Identifying 1 Mya Fire in Wonderwerk Cave with Micromorphology and Fourier-Transform Infrared Microspectroscopy

Date created: 
2016-07-22
Identifier: 
etd9769
Keywords: 
Origin of fire
Human evolution
Wonderwerk Cave
Micromorphology
Fourier-Transform Infrared Spectroscopy
Wood ash
Abstract: 

The role of fire in the evolution of humans is an important yet unanswered question in palaeoanthropology, but there is a striking lack of archaeological evidence for the presence or absence of anthropogenic fire-use by early hominins. This is partially due to the difficulty of identifying fire residues, such as wood ash. I demonstrated that Fourier Transform Infrared Microspectroscopy integrated with micromorphological analysis can distinguish microscopic amounts of pyrogenic calcite which include wood ash, from non-pyrogenic calcites. The ν3 (CO3) peak, an absorption of energy by one of the three C-O bonds, is quantifiably more narrow in pyrogenic calcites. With the protocol, I evaluated potential evidence of anthropogenic fire at 1 Mya in Wonderwerk Cave, a South African archaeological site. The results confirmed the earlier identification of ashed plant remains in Stratum 10, thus supporting the association of fire and anthropogenic activity in Wonderwerk Cave in the Earlier Stone Age.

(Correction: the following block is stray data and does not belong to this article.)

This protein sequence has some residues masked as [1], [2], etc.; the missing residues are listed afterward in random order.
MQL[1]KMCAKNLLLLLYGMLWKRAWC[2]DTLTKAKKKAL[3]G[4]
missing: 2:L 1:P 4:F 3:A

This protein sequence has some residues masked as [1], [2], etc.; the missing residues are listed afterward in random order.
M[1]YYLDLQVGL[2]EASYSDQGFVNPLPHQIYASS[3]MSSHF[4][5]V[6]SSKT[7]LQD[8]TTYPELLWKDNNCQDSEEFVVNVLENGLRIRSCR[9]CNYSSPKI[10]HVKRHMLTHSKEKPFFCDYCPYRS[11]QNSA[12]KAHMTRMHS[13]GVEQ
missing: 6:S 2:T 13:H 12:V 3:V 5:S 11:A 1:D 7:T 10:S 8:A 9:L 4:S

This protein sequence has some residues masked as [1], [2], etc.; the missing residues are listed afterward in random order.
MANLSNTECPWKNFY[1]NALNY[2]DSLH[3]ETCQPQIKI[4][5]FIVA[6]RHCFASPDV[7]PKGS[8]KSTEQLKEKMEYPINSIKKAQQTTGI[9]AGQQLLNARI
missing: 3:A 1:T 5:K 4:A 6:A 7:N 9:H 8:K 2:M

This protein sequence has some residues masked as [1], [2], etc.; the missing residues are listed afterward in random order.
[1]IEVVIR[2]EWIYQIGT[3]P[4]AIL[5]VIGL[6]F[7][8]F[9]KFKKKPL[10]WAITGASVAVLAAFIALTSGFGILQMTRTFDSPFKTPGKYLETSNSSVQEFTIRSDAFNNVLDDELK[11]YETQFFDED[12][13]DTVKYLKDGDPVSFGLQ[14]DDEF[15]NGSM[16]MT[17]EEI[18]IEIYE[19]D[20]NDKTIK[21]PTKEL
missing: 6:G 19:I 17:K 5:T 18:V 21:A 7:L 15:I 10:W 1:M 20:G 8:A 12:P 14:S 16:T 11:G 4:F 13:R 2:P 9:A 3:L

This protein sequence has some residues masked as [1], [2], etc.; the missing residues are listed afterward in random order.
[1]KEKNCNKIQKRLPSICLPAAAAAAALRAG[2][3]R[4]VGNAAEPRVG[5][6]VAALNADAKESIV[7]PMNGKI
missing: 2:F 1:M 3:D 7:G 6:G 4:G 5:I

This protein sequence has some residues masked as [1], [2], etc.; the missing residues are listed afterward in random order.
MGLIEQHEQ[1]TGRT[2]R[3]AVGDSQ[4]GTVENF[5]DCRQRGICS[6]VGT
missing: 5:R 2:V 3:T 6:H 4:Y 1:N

Document type: 
Thesis
Rights: 
This thesis may be printed or downloaded for non-commercial research and scholarly purposes. Copyright remains with the author.
File(s): 
Supervisor(s): 
Francesco Berna
Department: 
Environment: Department of Archaeology
Thesis type: 
(Thesis) M.A.
Statistics: